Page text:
Rangers administrator sues law and police chiefs for £9m
David Whitehouse is seeking the sum from Philip Gormley and the lord advocate.
A former Rangers oldco administrator arrested during an investigation into the company's affairs is suing Scotland's chief constable and most senior prosecutor for £9m.
David Whitehouse, 51, is seeking the sum from Philip Gormley and lord advocate James Wolffe QC.
Mr Whitehouse and Paul Clark were appointed to the former Rangers Football Club PLC in February 2012 after owner Craig Whyte declared the business insolvent.
The Duff and Phelps administrators were detained and charged by police investigating businessman Whyte's takeover of Rangers in 2011.
Charges against both men were dropped following a court hearing in June 2016.
Mr Whitehouse says his detention was wrong and his lawyers claim he was unlawfully held by detectives.
They also claim there were no reasonable grounds to suspect Mr Whitehouse had broken the law.
Mr Whitehouse also claims police obtained evidence without following proper legal procedure.
The lawyers also claim prosecutors issued an indictment against Mr Whitehouse without any evidential basis.
Mr Whitehouse claims the actions of police and prosecutors resulted in him suffering damage to his reputation.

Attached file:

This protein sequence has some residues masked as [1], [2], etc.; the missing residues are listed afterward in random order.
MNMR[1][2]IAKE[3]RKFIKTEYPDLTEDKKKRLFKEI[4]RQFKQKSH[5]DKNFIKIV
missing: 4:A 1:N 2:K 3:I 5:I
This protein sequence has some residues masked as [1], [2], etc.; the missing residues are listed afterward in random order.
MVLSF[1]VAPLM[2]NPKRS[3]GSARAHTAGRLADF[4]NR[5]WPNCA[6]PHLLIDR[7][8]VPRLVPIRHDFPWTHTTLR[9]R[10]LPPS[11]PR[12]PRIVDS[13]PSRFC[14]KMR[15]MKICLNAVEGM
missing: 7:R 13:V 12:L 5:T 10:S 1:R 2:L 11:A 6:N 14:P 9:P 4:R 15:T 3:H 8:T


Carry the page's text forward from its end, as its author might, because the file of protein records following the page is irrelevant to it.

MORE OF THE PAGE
The Cheshire businessman says his arrest caused him to suffer £1.75m in lost earnings.
On Wednesday, lawyers acting for Mr Whitehouse appeared during a short procedural hearing at the Court of Session in Edinburgh.
It emerged during the proceedings Mr Clark is also suing the chief constable and lord advocate.
Lawyers are examining whether or not the actions should be rolled into a single case.
Four months after Mr Whitehouse and Mr Clark were appointed as Rangers administrators, the business and assets were sold to a consortium led by Charles Green for £5.5m.
Police Scotland launched an investigation into the circumstances surrounding the takeover.
They were cleared of any wrong doing months before Craig Whyte was prosecuted for fraud in the High Court.
Mr Whyte was also cleared of any wrongdoing by a jury in 2017.
The chief constable and the lord advocate claim police and prosecutors acted in accordance with correct legal procedure and say Mr Whitehouse's human rights were not breached.
They also claim Mr Whitehouse has not suffered any loss or injury as a result of their actions and believe the case should be dismissed because the lord advocate is exempt from civil action from people who were the subject of a legal investigation.